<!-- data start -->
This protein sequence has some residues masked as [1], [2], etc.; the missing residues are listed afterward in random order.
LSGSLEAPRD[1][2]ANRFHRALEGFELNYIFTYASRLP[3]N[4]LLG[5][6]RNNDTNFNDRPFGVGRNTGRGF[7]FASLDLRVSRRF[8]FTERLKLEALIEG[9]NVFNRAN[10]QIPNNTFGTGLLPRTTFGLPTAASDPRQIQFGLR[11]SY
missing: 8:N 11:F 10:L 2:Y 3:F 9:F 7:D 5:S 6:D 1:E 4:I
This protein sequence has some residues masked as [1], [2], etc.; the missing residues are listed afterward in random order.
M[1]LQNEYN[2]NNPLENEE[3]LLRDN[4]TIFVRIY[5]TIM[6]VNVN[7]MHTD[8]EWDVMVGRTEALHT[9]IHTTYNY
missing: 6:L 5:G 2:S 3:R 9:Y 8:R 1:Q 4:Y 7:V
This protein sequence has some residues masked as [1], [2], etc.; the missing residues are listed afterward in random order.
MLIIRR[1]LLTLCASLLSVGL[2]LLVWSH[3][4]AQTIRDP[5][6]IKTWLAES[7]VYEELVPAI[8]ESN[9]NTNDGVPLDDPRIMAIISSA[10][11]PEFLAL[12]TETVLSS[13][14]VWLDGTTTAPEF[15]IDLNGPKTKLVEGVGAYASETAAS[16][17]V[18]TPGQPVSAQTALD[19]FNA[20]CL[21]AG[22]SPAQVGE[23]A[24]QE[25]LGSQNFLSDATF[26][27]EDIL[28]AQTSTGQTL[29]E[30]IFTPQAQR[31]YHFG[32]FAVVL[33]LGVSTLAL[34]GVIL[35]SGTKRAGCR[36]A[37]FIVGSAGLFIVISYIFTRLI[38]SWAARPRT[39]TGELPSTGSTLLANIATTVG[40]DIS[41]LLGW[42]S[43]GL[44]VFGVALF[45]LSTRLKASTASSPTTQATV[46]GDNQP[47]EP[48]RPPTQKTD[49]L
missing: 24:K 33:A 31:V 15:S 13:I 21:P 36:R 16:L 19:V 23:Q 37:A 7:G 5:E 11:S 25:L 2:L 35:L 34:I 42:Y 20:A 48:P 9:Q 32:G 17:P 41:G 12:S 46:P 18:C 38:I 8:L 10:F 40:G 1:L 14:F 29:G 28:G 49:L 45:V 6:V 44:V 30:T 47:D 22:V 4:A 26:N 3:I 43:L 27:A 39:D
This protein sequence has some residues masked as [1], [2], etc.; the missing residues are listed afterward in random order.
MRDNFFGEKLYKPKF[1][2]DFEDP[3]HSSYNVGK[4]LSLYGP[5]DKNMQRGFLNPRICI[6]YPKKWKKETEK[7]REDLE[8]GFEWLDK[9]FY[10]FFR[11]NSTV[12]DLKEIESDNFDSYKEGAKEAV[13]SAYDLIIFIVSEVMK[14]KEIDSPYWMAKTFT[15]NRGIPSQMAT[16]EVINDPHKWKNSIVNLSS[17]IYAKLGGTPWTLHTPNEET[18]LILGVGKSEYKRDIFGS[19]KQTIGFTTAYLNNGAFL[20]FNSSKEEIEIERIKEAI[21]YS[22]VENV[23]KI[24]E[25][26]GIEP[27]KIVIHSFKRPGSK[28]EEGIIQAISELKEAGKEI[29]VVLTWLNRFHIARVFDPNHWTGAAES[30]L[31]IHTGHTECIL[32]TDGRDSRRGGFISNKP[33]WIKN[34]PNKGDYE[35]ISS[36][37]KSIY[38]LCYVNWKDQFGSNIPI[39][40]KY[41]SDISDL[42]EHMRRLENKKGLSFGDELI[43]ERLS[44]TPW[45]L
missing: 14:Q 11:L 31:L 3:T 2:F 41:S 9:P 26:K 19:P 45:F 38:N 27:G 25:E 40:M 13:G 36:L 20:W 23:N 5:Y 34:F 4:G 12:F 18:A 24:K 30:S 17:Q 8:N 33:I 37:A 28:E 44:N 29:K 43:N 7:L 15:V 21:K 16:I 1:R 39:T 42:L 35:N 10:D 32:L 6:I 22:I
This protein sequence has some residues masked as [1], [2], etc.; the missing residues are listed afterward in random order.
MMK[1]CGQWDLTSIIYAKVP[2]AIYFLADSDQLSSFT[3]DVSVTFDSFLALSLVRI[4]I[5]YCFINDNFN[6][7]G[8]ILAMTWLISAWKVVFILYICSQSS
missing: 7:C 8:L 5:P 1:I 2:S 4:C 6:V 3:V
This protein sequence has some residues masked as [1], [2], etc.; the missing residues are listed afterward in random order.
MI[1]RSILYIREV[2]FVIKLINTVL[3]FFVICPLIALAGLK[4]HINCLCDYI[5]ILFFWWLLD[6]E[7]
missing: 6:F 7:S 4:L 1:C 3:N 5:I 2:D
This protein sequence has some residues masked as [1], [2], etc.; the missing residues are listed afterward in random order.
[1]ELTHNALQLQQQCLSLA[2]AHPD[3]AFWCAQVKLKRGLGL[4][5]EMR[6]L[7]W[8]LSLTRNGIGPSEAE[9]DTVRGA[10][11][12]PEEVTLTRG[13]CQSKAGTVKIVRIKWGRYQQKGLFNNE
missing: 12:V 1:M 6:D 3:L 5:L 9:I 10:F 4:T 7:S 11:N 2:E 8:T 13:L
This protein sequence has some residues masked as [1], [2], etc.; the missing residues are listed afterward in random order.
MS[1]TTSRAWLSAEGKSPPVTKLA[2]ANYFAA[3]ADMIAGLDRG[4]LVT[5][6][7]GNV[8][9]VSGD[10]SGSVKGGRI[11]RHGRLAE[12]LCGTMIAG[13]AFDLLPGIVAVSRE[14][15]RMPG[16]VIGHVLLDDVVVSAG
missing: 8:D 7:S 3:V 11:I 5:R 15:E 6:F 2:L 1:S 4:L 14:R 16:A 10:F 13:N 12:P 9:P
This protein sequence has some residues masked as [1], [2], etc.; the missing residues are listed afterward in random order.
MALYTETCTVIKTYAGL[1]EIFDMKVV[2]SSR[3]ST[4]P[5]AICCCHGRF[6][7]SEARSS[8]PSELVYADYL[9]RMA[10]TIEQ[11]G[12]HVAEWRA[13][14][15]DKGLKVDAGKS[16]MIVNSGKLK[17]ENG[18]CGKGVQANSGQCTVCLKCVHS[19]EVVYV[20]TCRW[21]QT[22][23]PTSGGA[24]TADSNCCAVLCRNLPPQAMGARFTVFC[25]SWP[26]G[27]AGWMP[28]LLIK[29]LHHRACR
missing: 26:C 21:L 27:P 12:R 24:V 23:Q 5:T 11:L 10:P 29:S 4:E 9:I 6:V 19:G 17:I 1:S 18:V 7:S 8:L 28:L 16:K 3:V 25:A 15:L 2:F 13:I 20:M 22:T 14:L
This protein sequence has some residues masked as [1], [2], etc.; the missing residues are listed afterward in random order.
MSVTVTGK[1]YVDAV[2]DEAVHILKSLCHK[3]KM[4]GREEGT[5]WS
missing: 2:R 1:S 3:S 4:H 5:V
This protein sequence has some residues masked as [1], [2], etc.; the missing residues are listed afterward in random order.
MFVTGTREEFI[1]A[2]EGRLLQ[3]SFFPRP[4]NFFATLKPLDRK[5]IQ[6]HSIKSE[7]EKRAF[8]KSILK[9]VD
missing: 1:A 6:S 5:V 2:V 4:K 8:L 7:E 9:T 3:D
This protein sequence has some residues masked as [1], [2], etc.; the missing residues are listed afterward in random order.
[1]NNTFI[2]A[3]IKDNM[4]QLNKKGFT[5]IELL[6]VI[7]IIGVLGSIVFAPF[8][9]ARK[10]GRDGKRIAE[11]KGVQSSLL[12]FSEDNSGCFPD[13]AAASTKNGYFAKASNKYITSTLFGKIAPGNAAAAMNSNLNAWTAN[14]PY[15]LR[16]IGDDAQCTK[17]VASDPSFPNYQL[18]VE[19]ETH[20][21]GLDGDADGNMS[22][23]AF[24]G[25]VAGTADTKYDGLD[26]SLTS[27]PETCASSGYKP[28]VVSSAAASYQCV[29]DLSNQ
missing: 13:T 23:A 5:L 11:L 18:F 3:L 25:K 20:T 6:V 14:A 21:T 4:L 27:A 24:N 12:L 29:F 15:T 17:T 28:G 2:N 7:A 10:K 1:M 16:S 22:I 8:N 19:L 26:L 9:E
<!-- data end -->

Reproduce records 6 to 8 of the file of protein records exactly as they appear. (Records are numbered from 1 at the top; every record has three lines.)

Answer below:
This protein sequence has some residues masked as [1], [2], etc.; the missing residues are listed afterward in random order.
MI[1]RSILYIREV[2]FVIKLINTVL[3]FFVICPLIALAGLK[4]HINCLCDYI[5]ILFFWWLLD[6]E[7]
missing: 6:F 7:S 4:L 1:C 3:N 5:I 2:D
This protein sequence has some residues masked as [1], [2], etc.; the missing residues are listed afterward in random order.
[1]ELTHNALQLQQQCLSLA[2]AHPD[3]AFWCAQVKLKRGLGL[4][5]EMR[6]L[7]W[8]LSLTRNGIGPSEAE[9]DTVRGA[10][11][12]PEEVTLTRG[13]CQSKAGTVKIVRIKWGRYQQKGLFNNE
missing: 12:V 1:M 6:D 3:L 5:L 9:I 10:F 4:T 7:S 11:N 2:E 8:T 13:L
This protein sequence has some residues masked as [1], [2], etc.; the missing residues are listed afterward in random order.
MS[1]TTSRAWLSAEGKSPPVTKLA[2]ANYFAA[3]ADMIAGLDRG[4]LVT[5][6][7]GNV[8][9]VSGD[10]SGSVKGGRI[11]RHGRLAE[12]LCGTMIAG[13]AFDLLPGIVAVSRE[14][15]RMPG[16]VIGHVLLDDVVVSAG
missing: 8:D 7:S 3:V 11:I 5:R 15:E 6:F 2:L 1:S 4:L 14:R 16:A 10:F 13:N 12:P 9:P